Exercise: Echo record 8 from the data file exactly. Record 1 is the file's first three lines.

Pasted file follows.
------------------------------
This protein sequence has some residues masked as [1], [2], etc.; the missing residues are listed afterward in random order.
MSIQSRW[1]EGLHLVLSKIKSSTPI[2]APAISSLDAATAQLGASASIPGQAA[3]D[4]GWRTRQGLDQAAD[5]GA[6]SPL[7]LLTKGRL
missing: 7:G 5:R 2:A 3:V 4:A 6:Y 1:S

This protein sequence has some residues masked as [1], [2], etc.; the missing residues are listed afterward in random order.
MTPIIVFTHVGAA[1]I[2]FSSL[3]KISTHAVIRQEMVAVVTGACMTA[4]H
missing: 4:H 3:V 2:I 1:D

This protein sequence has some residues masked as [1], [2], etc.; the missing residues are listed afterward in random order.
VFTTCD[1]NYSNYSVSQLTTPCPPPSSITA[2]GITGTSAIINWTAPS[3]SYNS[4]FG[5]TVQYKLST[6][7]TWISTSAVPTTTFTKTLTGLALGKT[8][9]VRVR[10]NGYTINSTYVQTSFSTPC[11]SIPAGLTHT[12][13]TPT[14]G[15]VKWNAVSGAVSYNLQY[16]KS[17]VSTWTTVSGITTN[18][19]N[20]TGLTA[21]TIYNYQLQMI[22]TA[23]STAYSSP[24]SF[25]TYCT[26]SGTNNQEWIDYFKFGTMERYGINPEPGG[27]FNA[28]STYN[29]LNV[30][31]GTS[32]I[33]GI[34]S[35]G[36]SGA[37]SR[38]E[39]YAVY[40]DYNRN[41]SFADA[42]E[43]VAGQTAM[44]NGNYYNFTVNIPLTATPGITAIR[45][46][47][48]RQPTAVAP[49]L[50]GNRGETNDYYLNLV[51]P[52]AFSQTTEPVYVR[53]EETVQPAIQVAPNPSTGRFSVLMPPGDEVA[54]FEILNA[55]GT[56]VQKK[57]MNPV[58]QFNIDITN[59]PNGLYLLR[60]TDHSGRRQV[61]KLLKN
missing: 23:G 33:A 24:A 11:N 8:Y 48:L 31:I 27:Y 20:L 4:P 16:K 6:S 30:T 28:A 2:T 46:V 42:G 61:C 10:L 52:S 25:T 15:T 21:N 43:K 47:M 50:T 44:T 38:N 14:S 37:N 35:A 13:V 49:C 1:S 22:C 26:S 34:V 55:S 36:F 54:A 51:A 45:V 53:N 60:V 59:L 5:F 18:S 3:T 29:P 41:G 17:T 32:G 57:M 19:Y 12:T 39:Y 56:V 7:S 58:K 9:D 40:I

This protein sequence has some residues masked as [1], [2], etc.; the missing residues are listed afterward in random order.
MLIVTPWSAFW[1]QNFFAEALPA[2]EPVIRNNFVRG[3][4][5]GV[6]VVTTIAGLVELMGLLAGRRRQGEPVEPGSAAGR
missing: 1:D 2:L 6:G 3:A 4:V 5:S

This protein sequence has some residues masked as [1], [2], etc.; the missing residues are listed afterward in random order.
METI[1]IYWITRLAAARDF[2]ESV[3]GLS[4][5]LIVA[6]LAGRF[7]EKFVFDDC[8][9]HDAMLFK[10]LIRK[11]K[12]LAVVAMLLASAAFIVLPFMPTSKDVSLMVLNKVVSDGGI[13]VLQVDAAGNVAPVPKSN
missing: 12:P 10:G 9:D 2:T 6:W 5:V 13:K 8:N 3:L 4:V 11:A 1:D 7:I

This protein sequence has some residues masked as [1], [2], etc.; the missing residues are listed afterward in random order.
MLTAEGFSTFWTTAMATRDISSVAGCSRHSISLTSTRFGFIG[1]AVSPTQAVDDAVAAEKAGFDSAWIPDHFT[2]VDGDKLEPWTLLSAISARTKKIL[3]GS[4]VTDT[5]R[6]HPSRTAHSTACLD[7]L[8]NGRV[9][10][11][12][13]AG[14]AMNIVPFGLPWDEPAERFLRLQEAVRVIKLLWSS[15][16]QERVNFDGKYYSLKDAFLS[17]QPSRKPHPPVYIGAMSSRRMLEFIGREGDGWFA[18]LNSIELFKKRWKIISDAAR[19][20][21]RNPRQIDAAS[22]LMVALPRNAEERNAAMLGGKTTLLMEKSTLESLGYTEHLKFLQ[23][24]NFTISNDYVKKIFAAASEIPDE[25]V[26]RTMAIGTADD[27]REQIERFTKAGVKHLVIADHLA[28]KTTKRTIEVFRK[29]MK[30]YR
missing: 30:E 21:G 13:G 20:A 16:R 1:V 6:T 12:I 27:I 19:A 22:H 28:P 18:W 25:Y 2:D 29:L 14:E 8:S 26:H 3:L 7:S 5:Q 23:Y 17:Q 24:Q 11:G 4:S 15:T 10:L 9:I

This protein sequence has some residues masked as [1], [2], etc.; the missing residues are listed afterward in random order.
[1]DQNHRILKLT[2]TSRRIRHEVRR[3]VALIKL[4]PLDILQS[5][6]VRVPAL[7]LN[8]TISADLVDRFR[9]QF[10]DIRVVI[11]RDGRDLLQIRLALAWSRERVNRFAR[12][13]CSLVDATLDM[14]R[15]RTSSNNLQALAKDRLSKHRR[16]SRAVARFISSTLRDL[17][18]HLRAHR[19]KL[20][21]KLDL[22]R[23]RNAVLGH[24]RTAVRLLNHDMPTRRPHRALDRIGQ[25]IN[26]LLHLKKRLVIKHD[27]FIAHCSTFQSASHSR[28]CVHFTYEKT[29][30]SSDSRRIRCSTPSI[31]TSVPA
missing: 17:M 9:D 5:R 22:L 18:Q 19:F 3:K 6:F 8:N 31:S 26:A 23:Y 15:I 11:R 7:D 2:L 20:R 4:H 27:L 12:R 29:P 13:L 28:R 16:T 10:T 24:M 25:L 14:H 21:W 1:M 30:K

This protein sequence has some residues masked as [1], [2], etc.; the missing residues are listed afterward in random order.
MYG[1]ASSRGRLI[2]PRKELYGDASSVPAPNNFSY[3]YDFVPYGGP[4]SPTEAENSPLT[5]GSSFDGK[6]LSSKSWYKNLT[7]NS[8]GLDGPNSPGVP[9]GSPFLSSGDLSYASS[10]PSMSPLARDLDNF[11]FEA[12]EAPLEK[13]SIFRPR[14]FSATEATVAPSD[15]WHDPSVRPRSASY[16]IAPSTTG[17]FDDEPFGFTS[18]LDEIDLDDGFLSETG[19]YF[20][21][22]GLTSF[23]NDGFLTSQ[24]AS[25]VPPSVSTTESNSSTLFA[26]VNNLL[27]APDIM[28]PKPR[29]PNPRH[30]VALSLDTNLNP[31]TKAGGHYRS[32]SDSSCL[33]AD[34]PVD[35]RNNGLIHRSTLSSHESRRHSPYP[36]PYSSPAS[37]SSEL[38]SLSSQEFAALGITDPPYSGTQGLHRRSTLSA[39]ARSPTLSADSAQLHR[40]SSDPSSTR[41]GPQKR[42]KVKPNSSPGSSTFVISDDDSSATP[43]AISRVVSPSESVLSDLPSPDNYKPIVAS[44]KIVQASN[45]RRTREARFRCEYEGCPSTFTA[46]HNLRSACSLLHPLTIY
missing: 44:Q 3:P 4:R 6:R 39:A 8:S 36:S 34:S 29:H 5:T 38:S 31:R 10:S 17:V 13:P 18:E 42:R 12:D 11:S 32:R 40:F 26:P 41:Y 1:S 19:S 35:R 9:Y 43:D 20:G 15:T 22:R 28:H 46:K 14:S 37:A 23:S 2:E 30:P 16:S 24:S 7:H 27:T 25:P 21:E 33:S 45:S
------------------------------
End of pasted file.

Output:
This protein sequence has some residues masked as [1], [2], etc.; the missing residues are listed afterward in random order.
MYG[1]ASSRGRLI[2]PRKELYGDASSVPAPNNFSY[3]YDFVPYGGP[4]SPTEAENSPLT[5]GSSFDGK[6]LSSKSWYKNLT[7]NS[8]GLDGPNSPGVP[9]GSPFLSSGDLSYASS[10]PSMSPLARDLDNF[11]FEA[12]EAPLEK[13]SIFRPR[14]FSATEATVAPSD[15]WHDPSVRPRSASY[16]IAPSTTG[17]FDDEPFGFTS[18]LDEIDLDDGFLSETG[19]YF[20][21][22]GLTSF[23]NDGFLTSQ[24]AS[25]VPPSVSTTESNSSTLFA[26]VNNLL[27]APDIM[28]PKPR[29]PNPRH[30]VALSLDTNLNP[31]TKAGGHYRS[32]SDSSCL[33]AD[34]PVD[35]RNNGLIHRSTLSSHESRRHSPYP[36]PYSSPAS[37]SSEL[38]SLSSQEFAALGITDPPYSGTQGLHRRSTLSA[39]ARSPTLSADSAQLHR[40]SSDPSSTR[41]GPQKR[42]KVKPNSSPGSSTFVISDDDSSATP[43]AISRVVSPSESVLSDLPSPDNYKPIVAS[44]KIVQASN[45]RRTREARFRCEYEGCPSTFTA[46]HNLRSACSLLHPLTIY
missing: 44:Q 3:P 4:R 6:R 39:A 8:S 36:S 34:S 29:H 5:T 38:S 31:R 10:S 17:V 13:P 18:E 42:R 12:D 11:S 32:R 40:F 26:P 41:Y 1:S 19:S 35:R 9:Y 43:D 20:G 15:T 22:R 28:H 46:K 14:S 37:A 23:S 2:E 30:P 16:S 24:S 7:H 27:T 25:P 21:E 33:S 45:S